Big tech product updates are not always worth a blog post. But Twitter’s Audio Tweets feature release on iOS has certainly caught my attention. The addition of Audio Tweets might be the biggest Twitter feature launch since the increased character limit from 140 to 280 characters.
Twitter has released a new feature that allows users to “tweet” an audio file with a voice recording to support their tweet.
Essentially, this rolls out mini quite podcasts to the social media network. However, these audio flies are nice and short – with a maximum of 140 seconds in length. But don‘t worry, if you‘ve got more to say, just say it. The audio recording will continue to run, even after the 02:20 minutes are done. When the recording is too long for a single Tweet, it will start a thread (with up to 25 Tweets). This essentially means that you can record nearly up to an hour of Audio Tweets in one Thread.
Will this unleash a new form of creativity?
The concept behind the audio tweets is that adding voice “snippets” will make the platform more personal and natural. Not everyone will want to go on camera to share their thoughts and (bad) hairdos. Thus, audio tweets might actually be a great idea.
Intonation and emotions are far better transmitted using your voice, than in a mere 280 characters.
An audio Tweet is not a full on podcast, but rather a quick message. This particular content type is limited to 140 seconds in length. It is supposed to bring more personality to the micro-blogging platform and spark a new wave of creativity.
Challenges with audio Tweets
I personally think that 140 seconds are plenty long to give someone a first impression of an event and to get a point across. Yet, the time limit also poses some challenges.
Transcription/captions are not available from the get go. This means, you will not be able to read the audio message, during the recording. This might make unsuited for people who scroll through their Twitterfeeds on their daily commute, but don’t wear headphones.
Furthermore, it will certainly be a challenge for Jack Dorsey‘s team to keep the messages clean and civil. I do not know how well developed the algorithms behind checking audio Tweets are, but I could imagine it is harder to filter (hate, or other offensive) messages from audio files, than it is from written text.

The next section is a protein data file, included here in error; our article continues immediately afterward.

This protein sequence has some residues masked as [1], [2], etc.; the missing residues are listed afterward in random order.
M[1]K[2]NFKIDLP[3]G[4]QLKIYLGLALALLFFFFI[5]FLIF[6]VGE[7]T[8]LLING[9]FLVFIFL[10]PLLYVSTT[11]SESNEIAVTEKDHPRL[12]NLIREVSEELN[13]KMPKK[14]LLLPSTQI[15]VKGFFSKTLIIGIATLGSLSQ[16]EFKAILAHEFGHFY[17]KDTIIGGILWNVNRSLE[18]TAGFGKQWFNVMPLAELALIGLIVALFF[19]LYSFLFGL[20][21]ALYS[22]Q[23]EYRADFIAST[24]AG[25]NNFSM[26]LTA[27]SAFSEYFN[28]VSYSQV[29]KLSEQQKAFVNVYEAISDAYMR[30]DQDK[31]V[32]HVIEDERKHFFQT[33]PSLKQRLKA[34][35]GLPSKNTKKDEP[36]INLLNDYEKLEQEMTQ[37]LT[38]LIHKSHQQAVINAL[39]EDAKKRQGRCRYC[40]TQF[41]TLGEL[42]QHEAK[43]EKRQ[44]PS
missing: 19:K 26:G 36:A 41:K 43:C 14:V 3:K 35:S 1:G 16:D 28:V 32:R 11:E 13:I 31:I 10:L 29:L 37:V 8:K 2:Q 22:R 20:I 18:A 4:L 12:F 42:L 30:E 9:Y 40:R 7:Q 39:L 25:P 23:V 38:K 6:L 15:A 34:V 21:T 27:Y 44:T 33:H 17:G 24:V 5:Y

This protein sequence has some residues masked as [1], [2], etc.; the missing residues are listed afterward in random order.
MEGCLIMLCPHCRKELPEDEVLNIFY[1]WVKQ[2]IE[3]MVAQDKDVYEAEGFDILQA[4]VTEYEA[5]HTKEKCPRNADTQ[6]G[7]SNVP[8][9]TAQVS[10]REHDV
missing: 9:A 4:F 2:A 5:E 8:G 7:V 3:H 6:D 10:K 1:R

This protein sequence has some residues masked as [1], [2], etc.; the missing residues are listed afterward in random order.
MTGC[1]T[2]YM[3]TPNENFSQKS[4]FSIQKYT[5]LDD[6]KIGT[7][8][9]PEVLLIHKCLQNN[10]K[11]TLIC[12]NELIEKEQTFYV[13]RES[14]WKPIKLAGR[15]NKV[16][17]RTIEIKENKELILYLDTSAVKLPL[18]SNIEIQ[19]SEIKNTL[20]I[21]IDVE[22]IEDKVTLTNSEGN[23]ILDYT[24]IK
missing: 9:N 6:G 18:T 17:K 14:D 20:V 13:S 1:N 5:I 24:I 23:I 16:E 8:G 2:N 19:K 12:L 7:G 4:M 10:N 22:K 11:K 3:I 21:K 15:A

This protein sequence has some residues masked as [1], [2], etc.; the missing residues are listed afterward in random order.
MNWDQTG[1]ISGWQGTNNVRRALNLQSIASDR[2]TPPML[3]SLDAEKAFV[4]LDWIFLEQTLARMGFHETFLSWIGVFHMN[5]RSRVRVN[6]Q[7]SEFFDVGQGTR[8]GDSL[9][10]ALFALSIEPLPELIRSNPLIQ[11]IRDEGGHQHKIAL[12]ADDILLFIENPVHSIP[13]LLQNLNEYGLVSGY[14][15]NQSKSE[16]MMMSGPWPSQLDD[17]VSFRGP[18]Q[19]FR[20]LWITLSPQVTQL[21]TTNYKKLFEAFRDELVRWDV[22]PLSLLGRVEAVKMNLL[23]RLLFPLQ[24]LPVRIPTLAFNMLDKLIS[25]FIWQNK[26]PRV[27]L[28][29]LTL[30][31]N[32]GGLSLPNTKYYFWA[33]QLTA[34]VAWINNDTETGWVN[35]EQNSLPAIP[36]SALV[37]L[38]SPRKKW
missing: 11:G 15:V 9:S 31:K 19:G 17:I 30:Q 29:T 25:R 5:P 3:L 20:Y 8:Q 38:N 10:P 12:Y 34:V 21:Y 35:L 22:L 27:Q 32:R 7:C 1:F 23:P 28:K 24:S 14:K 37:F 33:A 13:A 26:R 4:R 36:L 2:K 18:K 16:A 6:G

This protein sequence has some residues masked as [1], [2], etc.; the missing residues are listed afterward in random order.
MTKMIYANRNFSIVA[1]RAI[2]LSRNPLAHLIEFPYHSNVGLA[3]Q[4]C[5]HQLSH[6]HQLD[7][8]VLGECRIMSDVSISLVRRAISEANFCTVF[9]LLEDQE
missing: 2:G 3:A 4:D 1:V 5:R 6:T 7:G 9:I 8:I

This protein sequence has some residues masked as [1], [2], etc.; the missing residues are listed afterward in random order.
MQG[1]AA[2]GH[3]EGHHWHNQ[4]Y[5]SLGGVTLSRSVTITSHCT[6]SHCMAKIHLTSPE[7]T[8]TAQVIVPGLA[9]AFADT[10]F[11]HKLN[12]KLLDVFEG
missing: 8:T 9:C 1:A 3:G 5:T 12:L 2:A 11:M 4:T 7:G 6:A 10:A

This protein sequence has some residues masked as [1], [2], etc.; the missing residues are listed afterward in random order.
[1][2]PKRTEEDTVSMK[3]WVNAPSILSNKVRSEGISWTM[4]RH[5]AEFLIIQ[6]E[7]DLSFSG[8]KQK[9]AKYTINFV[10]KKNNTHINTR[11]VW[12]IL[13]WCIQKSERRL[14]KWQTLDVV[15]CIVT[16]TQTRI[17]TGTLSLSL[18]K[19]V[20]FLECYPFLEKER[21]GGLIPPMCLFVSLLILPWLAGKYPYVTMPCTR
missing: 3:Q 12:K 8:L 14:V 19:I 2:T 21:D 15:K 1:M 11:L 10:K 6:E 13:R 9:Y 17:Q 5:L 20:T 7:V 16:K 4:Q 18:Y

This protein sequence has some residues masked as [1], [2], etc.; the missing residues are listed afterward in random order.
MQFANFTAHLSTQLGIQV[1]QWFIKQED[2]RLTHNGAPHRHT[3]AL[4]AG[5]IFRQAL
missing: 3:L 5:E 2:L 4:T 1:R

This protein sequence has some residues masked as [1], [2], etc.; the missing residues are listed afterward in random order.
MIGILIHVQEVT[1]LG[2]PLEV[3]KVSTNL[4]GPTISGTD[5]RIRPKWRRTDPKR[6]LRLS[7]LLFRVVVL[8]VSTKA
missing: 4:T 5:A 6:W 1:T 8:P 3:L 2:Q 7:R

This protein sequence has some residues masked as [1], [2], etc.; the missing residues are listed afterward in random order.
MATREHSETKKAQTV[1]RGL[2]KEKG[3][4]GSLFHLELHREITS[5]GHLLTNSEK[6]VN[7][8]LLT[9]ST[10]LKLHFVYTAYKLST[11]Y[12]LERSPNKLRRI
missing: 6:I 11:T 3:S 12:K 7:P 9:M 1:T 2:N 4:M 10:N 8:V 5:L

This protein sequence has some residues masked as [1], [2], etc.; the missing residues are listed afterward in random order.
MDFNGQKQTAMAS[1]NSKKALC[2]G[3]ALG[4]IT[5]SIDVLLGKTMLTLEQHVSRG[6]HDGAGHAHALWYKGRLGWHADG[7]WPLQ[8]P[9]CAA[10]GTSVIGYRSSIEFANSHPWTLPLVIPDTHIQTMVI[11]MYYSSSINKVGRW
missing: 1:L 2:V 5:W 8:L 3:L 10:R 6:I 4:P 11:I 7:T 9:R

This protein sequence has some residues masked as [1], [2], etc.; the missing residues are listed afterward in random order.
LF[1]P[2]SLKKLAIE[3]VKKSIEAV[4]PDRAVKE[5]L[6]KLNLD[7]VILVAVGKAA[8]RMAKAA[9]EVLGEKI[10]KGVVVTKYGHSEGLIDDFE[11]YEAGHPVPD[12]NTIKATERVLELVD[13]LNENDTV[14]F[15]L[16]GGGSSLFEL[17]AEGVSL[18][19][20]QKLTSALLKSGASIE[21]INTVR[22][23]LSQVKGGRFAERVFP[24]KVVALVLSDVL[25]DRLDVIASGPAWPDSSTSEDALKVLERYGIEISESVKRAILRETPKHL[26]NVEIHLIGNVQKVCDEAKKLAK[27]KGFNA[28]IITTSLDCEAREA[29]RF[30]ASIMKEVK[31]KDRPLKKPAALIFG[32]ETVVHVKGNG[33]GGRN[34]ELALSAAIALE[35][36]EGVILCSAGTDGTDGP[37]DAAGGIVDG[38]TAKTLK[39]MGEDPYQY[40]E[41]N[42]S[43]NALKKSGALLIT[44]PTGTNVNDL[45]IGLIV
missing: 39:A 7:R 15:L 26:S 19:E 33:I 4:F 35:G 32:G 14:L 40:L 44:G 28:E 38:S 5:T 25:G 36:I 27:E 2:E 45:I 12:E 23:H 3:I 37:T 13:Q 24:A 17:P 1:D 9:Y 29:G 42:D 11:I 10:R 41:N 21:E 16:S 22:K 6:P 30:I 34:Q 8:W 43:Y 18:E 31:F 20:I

I hope this feature will not be taken advantage of too much, as I feel it could be a great feature addition for journalists and influencer alike.
Who can use Audio Tweets?
Everyone with an iOS device can technically start to create Audio Tweets as soon as the feature has been rolled out. Here are some ideas on how Audio Tweets could be used:
- Journalists: Live commentary of events are a great way to get a quick message out. A podcast can be an overkill sometimes and all it takes are a few clear sentences to get a message across. A great tool for journalists.
- Marketeers: Of course Marketeers will use Twitter Audio for self promotion purposes and much more. Not everyone is comfortable in front of a camera, and audio might be the perfect tool for professionals who are somewhat camera shy. If Twitter manages to transcribe the actual audio and make it searchable, that will make a big difference to the type of content that will be produced. It might even become SEO-relevant at some point?
- Quick introductory Tweets to a topic: Text and imagery are here to stay, but it can take painstakingly long to create high quality written content. A quick introduction to a topic using your voice will certainly go a lot quicker. Besides, it will add a level of personality to your posts that simply wasn‘t there before.
- Explaining highlights in a blogpost: For all of our Blinkist fans who cannot be bothered to read (or listen) to a full book – a quick summary can work wonders. Blogpost highlights using your voice in a quick audio Tweet sounds like a plan and fun to me.
- Live commentary of (sports or music) events: Live „Radio-Style“ commentary at a match with quick highlights of the latest goals or scores, sounds like fun right? This is exactly what Twitter Audio Tweets will allow us to do.
I am still waiting
Unfortunately, I am still waiting to receive the Twitter update on my iOS device. It‘s been a whole two weeks already and I have to say I am getting a little anxious. There have been less exciting product updates than this one from Twitter – and it is actually one that I could imagine using frequently.
Did you receive the update already? Follow me on Twitter and let me know what your experiences have been so far.
Remco = Link to Twitter Profile